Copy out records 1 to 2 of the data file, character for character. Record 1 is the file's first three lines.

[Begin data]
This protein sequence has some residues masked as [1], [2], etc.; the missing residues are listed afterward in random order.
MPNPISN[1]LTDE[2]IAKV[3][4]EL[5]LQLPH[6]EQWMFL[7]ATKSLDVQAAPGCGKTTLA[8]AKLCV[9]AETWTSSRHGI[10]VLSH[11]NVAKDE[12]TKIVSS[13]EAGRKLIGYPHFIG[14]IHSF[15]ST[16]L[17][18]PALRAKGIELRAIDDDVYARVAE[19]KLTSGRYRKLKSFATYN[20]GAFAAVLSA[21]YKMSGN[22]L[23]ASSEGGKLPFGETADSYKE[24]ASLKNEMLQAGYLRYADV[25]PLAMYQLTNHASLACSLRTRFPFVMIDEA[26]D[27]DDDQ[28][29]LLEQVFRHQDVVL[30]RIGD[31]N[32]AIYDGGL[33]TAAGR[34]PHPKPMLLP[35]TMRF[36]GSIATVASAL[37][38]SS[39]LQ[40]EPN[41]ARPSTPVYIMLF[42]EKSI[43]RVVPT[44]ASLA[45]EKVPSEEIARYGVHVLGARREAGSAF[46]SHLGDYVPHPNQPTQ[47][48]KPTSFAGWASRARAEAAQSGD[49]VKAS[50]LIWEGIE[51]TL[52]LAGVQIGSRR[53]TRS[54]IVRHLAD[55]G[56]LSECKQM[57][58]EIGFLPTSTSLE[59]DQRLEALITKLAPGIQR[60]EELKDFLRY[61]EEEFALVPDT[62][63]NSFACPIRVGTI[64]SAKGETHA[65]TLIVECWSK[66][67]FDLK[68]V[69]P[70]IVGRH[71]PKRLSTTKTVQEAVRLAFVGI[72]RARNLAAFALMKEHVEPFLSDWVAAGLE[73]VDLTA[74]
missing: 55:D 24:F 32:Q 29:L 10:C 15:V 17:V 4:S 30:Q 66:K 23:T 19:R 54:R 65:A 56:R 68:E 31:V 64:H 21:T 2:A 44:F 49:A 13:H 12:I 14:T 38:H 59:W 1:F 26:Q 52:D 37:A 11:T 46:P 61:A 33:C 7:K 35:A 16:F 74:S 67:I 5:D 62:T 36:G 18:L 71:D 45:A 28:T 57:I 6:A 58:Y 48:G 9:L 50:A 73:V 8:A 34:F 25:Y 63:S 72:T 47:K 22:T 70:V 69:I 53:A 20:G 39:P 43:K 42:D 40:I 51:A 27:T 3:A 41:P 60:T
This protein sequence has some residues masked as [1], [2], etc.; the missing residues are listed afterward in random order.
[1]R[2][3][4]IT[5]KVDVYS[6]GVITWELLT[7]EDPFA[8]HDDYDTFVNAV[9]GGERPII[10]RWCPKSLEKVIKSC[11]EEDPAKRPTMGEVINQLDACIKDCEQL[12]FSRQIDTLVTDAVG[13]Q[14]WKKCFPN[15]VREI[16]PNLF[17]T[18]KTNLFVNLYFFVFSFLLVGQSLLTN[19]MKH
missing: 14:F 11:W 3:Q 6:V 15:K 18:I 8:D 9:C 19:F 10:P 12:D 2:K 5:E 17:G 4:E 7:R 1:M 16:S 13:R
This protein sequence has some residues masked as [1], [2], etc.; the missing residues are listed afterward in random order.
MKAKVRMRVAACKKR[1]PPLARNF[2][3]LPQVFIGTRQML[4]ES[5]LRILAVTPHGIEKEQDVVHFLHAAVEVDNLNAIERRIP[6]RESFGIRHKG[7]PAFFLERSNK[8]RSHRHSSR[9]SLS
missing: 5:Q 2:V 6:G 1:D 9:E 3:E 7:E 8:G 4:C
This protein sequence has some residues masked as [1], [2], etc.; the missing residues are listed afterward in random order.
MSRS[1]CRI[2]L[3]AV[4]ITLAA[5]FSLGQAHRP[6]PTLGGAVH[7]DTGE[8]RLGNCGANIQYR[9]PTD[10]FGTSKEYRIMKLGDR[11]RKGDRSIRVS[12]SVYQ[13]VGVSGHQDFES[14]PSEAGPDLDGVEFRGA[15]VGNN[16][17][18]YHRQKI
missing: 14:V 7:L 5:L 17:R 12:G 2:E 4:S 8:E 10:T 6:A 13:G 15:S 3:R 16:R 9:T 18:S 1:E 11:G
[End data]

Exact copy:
This protein sequence has some residues masked as [1], [2], etc.; the missing residues are listed afterward in random order.
MPNPISN[1]LTDE[2]IAKV[3][4]EL[5]LQLPH[6]EQWMFL[7]ATKSLDVQAAPGCGKTTLA[8]AKLCV[9]AETWTSSRHGI[10]VLSH[11]NVAKDE[12]TKIVSS[13]EAGRKLIGYPHFIG[14]IHSF[15]ST[16]L[17][18]PALRAKGIELRAIDDDVYARVAE[19]KLTSGRYRKLKSFATYN[20]GAFAAVLSA[21]YKMSGN[22]L[23]ASSEGGKLPFGETADSYKE[24]ASLKNEMLQAGYLRYADV[25]PLAMYQLTNHASLACSLRTRFPFVMIDEA[26]D[27]DDDQ[28][29]LLEQVFRHQDVVL[30]RIGD[31]N[32]AIYDGGL[33]TAAGR[34]PHPKPMLLP[35]TMRF[36]GSIATVASAL[37][38]SS[39]LQ[40]EPN[41]ARPSTPVYIMLF[42]EKSI[43]RVVPT[44]ASLA[45]EKVPSEEIARYGVHVLGARREAGSAF[46]SHLGDYVPHPNQPTQ[47][48]KPTSFAGWASRARAEAAQSGD[49]VKAS[50]LIWEGIE[51]TL[52]LAGVQIGSRR[53]TRS[54]IVRHLAD[55]G[56]LSECKQM[57][58]EIGFLPTSTSLE[59]DQRLEALITKLAPGIQR[60]EELKDFLRY[61]EEEFALVPDT[62][63]NSFACPIRVGTI[64]SAKGETHA[65]TLIVECWSK[66][67]FDLK[68]V[69]P[70]IVGRH[71]PKRLSTTKTVQEAVRLAFVGI[72]RARNLAAFALMKEHVEPFLSDWVAAGLE[73]VDLTA[74]
missing: 55:D 24:F 32:Q 29:L 10:C 15:V 17:V 4:S 30:Q 66:K 23:T 19:R 54:R 65:A 56:R 68:E 31:V 64:H 21:T 2:A 44:F 49:A 13:H 12:I 14:T 38:H 59:W 1:F 26:Q 52:D 37:A 11:T 46:P 61:A 33:C 7:K 35:A 16:F 74:S 67:I 5:D 62:T 36:G 18:L 71:D 45:A 28:T 57:I 6:A 58:Y 48:G 9:L 50:A 73:V 8:A 34:F 25:Y 63:S 72:T 47:K 22:T 70:V 69:I 53:A 20:G 39:P 43:K 42:D 40:I 51:A 27:T 3:A 41:P 60:T
This protein sequence has some residues masked as [1], [2], etc.; the missing residues are listed afterward in random order.
[1]R[2][3][4]IT[5]KVDVYS[6]GVITWELLT[7]EDPFA[8]HDDYDTFVNAV[9]GGERPII[10]RWCPKSLEKVIKSC[11]EEDPAKRPTMGEVINQLDACIKDCEQL[12]FSRQIDTLVTDAVG[13]Q[14]WKKCFPN[15]VREI[16]PNLF[17]T[18]KTNLFVNLYFFVFSFLLVGQSLLTN[19]MKH
missing: 14:F 11:W 3:Q 6:V 15:K 18:I 8:D 9:C 19:F 10:P 12:D 2:K 5:E 17:G 4:E 7:R 1:M 16:S 13:R